Detailed survey of most of Yountville, in Napa County, drawn by T. J. Dewoody, County Surveyor of Napa County, identifying the lands owned by James M. (Matt) Harbin in Yount Township.
The surveyed portion of the lands shown on this map begin at approximately the modern interesection of Madision Street and the County Road (St. Helena Highway), focused on the lands west of the Highway and south to the Yountville Veterans Home of California is located. A portion of the land on the map includes the lands sold by Harbin, Boggs and Hooper to Gottlieb Groezinger, which would become one of Napa Valley's first major wine producers.
The county road is shown as the northeastern boundary, extending to the hills to the west of the current Yountville Vetnerans Home.
An early survey of the region, conducted by T. J. Dewoody, who would serve as Napa County Surveyor for at least a decade in the 1850s and 1860s. The note from Dewoody states:
I, T. J. Dewoody, County Surveyor of Napa County, State of California, hereby certify, That the lines shaded yellow on this plat and embracing the tracts marked H.C. Boss and H.C. B. - show all the lands owned by J.M. Harbin in Yount Tonwship Napa County on the 4th day of September 1857 as shown by the records of said County . . .
At the northern tip of the Surveyed land, the name Sebastapol is shown, on the lands then owned by James M. Harbin. This would appear to be the " two-block addition surveyed [in 1855] in the northeast corner of [Harbin's] property south of Madison and fronting the county road . . . " referenced in “Yountville: The Beginnings” by John Holt.
Names shown on the map include:
- John Grigsby -- Captain John Gribsby (1806-1925) led the Grigsby-Ide party from Missouri to California in 1845. Grigsby settled in Napa Valley, on land obtained from George Yount and later from Salvadore Vallejo. He became a member of the Bear Flag Party which declared its (brief) independence from Mexico.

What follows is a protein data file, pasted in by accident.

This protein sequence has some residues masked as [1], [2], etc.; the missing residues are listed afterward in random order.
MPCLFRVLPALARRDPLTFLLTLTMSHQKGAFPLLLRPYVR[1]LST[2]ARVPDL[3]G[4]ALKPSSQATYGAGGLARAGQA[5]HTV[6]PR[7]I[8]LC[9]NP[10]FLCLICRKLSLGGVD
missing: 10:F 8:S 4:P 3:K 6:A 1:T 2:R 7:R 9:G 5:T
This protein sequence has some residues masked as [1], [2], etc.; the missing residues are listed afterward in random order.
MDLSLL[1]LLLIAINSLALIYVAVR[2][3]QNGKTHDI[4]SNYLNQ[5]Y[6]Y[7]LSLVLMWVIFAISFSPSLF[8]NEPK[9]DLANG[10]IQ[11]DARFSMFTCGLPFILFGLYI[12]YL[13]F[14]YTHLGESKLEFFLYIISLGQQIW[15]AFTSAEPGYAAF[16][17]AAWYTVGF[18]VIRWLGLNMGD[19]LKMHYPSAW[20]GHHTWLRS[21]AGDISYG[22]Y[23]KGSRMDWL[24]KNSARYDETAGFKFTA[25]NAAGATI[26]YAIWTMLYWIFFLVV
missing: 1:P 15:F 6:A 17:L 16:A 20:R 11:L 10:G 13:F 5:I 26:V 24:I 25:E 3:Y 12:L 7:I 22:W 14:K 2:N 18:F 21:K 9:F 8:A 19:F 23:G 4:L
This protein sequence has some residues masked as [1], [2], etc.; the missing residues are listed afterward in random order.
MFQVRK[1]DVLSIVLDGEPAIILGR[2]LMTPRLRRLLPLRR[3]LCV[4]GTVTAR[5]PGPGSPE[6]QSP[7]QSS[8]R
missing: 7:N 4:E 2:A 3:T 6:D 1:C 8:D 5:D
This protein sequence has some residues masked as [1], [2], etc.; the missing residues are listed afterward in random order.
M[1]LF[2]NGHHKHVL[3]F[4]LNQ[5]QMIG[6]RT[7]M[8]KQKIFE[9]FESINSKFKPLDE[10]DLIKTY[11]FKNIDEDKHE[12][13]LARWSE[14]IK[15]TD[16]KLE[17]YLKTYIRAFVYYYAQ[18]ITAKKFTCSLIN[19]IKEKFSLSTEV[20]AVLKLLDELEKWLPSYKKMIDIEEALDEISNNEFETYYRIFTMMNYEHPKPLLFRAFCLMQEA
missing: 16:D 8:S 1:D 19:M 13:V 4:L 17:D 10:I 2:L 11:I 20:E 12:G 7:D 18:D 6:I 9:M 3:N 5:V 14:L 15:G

- James M. Harbin came overland to California in 1846. He claimed a portion of Salvador Vallejo's Napa Grant in 1853 and as noted above had laid out a 2 block subdivision in the future Yountville in 1855.
- W.S. Clark acquired his land from J.M. Harbin by deed dated June 25, 1856
- S.M. Whitton - this is likely the lands owned by Greene and Sarah Whitton or family, among the earliest Napa Valley settlers.
- H.C. Boggs -- Likely Henry C. Boggs, son of Lilburn William Boggs, the 6th Govenor of Missouri (1836-1840), who moved to California in 1846 and initially settled in Sonoma. He was elected to the California State Assembly in 18 and retired to Rancho Napa in 1855.
The map was likely used as an Exhibit in a Land Grant related court case, most likely the case which confirmed to James M. Harbin that included the Sebastabol addition noted on this map.
During the early part of the 1800’s, the area that now makes up the Town of Yountville was a part of Spain and later Mexican Alta California.
George C. Yount received an 11,887-acre land grant from the Mexican government in 1836 which included the future town. His land extended from Yountville to just south of St. Helena and across the entire width of the Napa Valley. Yount was the first permanent Euro-American settler and the first person to plant grapes in the Napa Valley. Yount named his land, Caymus Rancho, after a tribe of Native Americans in the area. In the early 1850s Yount laid out a six block area with a public square and created a small village that he called Yountville.
Immediately below Yount’s southern property line was the northern property line for the Mexican land given to Salvador Vallejo, about 2 years after Yount received his land grant. Vallejo called his lands Rancho de Napa. After the Bear Flag Revolt in 1847, Vallejo began selling his Rancho de Napa property to early pioneers. The people who purchased these lots built houses and stores wanted to name their community Sebastopol to make it distinct from Yountville. So for a time, 2 places existed, both Yountville and Sebastopol, each with their own post offices.
After Yount’s death, Sebastopol changed its name in 1867, in Yount’s honor, and both Yountville and Sebastopol became a single community in Napa County.
By 1868, railroad service had been introduced into the town and influenced the town’s configuration. The coming of the railroad tracks brought in many new comers such as recent immigrant Gotteib Groezinger, who in 1870 purchased twenty acres of land and by 1874, built a winery, barrel room and distillery.